dope NaAlH4 with Ti2+, Ti3+ and Ti4+ and measure bond length of each. If they are the same, then they have all assumed one oxidation state after entering the structure (and we can measure this oxidation state also using EXAFS by determining the # of bonds).

Keys to Implementation in your Research:• Good TESTS will prove or disprove your hypothesis.• Experimental Tests can be performed within the realm of computing. (e.g. Coventor model with calculations and predictions can serve as experiment and model).• Consider all alternatives. Experiment may not disprove all (but may disprove only parts) of your hypothesis. That is still alright to perform. Carefully note which aspects of your hypothesis this experiment will test.• Consider the availability of instrumentation to perform your tests.

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•Predictions– to declare or indicate in advance; especially : foretell on the basis of observation, experience, or scientific reasonExample, Test: EXAFS Absorption spectroscopy can measure bond length and # of bonds. We

may dope NaAlH4 with Ti2+, Ti3+ and Ti4+ and measure bond length of each. If they are the same, then they have all assumed one oxidation state after entering the structure (and we can measure this oxidation state also using EXAFS by determining the # of bonds).

Prediction 1: If Ti2+, Ti3+ and Ti4+ gain equivalent oxidation states after entering the structure, then the same should be true for Co2+, Co3+, and Co4+ (or any other metal dopant).

Keys to Implementation in your Research:• Good Predictions can also be tested against your hypothesis.• Consider going back to the basics (textbook theory) to development of a mathematical model/construct which will help to make predictions about more systems than you can reasonably test.

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Scientific Methods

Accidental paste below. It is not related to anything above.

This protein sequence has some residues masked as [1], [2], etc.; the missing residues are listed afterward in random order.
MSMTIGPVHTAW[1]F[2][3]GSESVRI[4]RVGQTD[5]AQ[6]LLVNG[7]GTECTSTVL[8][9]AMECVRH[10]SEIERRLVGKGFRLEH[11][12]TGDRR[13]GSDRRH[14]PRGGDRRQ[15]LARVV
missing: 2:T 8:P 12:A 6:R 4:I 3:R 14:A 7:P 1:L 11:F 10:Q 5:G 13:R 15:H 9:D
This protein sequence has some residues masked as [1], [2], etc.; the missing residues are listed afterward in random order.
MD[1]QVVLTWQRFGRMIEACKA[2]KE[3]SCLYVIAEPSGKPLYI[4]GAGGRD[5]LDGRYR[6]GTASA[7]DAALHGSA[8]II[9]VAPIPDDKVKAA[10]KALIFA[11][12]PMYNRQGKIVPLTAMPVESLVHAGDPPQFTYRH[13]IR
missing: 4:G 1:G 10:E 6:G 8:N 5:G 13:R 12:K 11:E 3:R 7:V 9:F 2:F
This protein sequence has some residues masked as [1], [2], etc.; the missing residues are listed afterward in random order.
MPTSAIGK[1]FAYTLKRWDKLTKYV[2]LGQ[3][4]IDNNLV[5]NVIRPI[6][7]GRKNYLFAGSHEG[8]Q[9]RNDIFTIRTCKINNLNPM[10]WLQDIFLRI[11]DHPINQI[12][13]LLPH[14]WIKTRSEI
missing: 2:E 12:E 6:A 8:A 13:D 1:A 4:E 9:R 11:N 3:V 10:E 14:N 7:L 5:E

Observing everyday behavior carefully.

Constructing hypotheses or comprehensive theories .

Drawing inferences from the observation.

Choosing the best methods to prove your predictions.

Analyzing the collected data and objectively interpretthe data.

Replicating the findings to generalize the findings.

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Values

Facts

Personal statements such as “abortion should not be permittedin this country”, “Good people will go to heaven when they die”.

Objective statements determined to be accurate through empirical study such as “there were over 20,000 homicides in the United states”.

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Advantage of Scientific Research

1. Free from the personal bias

2. Free from the investigator’s emotions

3. Replicable by others (scientists)

4. Open to other’s (scientists)’s scrutiny.

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It is research involving social scientific methods, theories and concepts, which can enhance our understanding of the social processes and problems encountered by individuals and groups in society.

It is conducted by sociologists, psychologists, economists, political scientists and anthropologists.

It is not just common sense, based on facts without theory, using personal life experience or perpetuating media myths.

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It involves the systematic collection of methods to produce knowledge.

It is objective. It can tell you things you do not expect. It consists of theory and observation. Sometimes called ‘soft sciences’ because